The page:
Dimitri and Mark:
Use of a HAVING clause for subsetting of rows in a dataset dates back in
SAS-L at least to 10/1996. Apparently independent responses by Ian
Whitlock and Bernard Tremblay suggest that others knew how to use the
method even earlier.
I recall posting solutions to several 'Can you do this in SQL?'
challenges during that era. I'd call the 'HAVING x=min(x)' a method
somewhat specific to SAS SQL. Depending on the selection of columns, it
may require remerging.
So how many different methods potentially reduce the cardinality (number
of rows) in the yield of a SAS SQL query? Why different methods?
ON x ----> required in INNER and OUTER joins
and likely related to query optimizing using indexes.
WHERE x ..... ----> older form of join operator
..... x in (.....) -----> in set constraint
exists(....) -----> correlated
HAVING <summary> <op> <value> ---> typical constraint on groups
according to summary count, min/max, mean, etc.
x=<summary>(x) ---> row constraint within group.
Although a ON/WHERE condition logically precedes a HAVING condition, the
SAS SQL compiler may delay imposition of a constraint until it binds
values to symbolic references.
From: firstname.lastname@example.org [mailto:email@example.com]
On Behalf Of Terjeson, Mark
Sent: Monday, December 04, 2006 10:26 AM
To: Dimitri Shvorob; SAS-L@LISTSERV.UGA.EDU
Subject: RE: There's something about HAVING (Re: Selecting nearest value
You've guess right. The HAVING is like the
WHERE in that it chops out rows (or keeps rows
if you prefer). i.e. the where criteria when
true keeps rows but the overall where task is
that it is subsetting your original data which
is chopping out rows.
The WHERE occurs *before* the SELECT, and the
HAVING occurs *after* the select. This is handy
when you want to subset the original data using
the WHERE and possibly filter some records after
a roll up as been performed.
The other major difference is that you can
incorporated aggregating functions into the
HAVING clause and not in the WHERE clause. This
allows to perform some aggregating and then you
can match row values to it when needed.
So your deducing is spot on.
Hope this is helpful.
Senior Programmer Analyst, IM&R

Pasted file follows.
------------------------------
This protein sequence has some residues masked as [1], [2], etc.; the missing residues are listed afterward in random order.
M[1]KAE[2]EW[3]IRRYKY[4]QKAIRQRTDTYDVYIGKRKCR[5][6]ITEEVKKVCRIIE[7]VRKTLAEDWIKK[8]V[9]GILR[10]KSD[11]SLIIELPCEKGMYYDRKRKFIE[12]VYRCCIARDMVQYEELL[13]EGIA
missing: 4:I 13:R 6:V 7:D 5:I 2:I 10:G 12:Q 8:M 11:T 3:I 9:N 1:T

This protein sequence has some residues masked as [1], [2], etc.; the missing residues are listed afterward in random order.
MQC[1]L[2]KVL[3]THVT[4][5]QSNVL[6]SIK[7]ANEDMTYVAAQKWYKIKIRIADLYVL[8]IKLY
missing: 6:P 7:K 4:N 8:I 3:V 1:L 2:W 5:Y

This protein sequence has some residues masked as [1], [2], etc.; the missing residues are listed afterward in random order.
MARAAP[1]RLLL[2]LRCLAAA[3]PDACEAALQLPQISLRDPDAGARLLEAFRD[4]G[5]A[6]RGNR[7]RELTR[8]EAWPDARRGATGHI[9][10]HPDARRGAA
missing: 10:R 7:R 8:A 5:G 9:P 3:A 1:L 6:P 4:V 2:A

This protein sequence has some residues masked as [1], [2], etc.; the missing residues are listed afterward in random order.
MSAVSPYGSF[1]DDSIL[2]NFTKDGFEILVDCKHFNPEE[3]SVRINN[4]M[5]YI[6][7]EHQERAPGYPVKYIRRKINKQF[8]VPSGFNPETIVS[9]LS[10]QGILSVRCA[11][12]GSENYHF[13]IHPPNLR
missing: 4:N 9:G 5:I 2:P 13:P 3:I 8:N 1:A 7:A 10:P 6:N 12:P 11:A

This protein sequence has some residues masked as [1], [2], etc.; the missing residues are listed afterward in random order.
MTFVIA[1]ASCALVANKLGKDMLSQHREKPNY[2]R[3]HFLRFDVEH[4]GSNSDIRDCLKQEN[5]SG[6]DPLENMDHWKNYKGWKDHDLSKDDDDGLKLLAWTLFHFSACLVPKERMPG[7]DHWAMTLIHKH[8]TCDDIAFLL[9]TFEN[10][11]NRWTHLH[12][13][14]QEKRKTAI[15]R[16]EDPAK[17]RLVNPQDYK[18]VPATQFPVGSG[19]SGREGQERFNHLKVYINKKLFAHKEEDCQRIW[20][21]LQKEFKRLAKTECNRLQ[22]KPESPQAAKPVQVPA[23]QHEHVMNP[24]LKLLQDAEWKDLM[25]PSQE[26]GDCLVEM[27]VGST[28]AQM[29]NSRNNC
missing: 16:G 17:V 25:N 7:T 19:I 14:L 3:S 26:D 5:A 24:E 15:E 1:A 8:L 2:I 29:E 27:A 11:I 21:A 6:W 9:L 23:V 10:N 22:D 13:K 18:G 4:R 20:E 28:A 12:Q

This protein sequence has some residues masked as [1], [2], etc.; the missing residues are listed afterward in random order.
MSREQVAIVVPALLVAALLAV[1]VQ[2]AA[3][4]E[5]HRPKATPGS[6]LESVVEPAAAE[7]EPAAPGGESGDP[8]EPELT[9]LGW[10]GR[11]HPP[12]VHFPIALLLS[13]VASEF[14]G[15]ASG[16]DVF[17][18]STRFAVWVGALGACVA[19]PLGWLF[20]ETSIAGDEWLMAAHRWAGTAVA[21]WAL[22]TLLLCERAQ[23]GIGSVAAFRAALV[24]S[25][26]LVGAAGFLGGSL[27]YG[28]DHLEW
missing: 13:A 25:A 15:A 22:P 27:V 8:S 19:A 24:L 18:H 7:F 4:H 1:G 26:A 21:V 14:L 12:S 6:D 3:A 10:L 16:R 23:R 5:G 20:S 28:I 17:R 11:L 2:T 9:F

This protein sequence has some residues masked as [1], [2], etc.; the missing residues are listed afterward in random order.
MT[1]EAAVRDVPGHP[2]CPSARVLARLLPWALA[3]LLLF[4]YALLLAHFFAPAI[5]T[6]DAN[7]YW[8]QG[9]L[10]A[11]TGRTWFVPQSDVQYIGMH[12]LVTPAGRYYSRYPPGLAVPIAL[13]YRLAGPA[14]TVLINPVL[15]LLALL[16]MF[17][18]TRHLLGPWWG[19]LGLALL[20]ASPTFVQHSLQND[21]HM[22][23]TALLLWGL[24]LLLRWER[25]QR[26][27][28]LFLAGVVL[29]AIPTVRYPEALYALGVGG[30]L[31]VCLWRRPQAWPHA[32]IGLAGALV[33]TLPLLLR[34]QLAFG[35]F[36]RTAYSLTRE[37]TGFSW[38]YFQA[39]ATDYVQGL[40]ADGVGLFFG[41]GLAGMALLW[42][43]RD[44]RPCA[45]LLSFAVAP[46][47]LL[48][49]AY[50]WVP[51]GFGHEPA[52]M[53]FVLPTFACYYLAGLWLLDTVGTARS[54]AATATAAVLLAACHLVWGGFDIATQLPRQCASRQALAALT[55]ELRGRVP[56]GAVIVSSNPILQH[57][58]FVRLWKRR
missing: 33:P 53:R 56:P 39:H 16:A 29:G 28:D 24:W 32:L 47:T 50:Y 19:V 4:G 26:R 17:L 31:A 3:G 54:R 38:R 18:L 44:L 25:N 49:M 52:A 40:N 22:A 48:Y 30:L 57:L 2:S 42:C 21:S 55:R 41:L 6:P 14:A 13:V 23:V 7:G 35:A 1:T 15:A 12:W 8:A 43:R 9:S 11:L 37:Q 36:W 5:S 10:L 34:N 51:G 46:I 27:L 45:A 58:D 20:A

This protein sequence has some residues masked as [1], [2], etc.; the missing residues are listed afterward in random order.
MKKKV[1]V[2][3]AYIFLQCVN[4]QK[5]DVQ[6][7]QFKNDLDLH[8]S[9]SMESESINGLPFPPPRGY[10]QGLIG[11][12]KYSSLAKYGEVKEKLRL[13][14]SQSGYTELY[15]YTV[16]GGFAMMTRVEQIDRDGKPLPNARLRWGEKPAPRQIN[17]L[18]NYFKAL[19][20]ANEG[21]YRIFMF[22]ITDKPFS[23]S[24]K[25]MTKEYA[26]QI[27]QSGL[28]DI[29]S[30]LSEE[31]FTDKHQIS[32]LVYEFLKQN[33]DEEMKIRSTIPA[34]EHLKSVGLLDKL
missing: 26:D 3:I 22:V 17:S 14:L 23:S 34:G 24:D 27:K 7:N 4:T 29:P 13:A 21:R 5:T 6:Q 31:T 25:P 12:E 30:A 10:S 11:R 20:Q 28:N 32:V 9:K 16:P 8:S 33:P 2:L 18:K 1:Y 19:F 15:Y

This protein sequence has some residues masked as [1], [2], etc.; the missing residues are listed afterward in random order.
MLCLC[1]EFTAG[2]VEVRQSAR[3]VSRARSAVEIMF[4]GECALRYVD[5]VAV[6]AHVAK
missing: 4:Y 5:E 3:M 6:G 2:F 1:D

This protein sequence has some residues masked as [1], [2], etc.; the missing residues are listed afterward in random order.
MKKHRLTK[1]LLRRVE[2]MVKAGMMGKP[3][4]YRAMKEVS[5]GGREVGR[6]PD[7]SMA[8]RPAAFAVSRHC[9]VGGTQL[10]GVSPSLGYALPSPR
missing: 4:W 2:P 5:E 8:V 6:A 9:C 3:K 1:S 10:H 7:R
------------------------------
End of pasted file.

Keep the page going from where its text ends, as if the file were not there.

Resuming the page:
Russell Investment Group
Global Leaders in Multi-Manager Investing
From: SAS(r) Discussion [mailto:SAS-L@LISTSERV.UGA.EDU] On Behalf Of
Sent: Sunday, December 03, 2006 2:14 PM
Subject: There's something about HAVING (Re: Selecting nearest value in
When I came across the SQL-based solution proposed by Arthur in
I doubted that it would work. Apart from misgivings about grouping and
joining in a single query, I thought that HAVING could only be used to
select groups (here, IDs), whereas in Art's code, the clause plainly
filters individual records (identified by ID and time). (Consider the
following excerpt from p.13 of PROC SQL user's guide: 'The HAVING clause
works with the GROUP BY clause to restrict the groups in a query's
results based on a given condition. PROC SQL applies the HAVING
condition after grouping the data and applying aggregate functions'). To
my surprise, test code paralleling the suspect query (see below; I match
nearest Saturday and Sunday dates) did work! Am I to conclude that PROC
SQL's HAVING is basically a WHERE allowed to reference group aggregates?
(Group minimum, in this instance).
data sa su;
do id = 1 to 3;
do i = 1 to 50;
date = intnx('day','1jan2006'd,i);
if weekday(date) = 7 then output sa;
if weekday(date) = 1 then output su;
format date date9.;
create table sasu as
select distinct sa.id, sa.date as sadate, su.date as sudate from sa join
su on sa.id = su.id group by sa.id having abs(sa.date - su.date) =
min(abs(sa.date - su.date)); quit;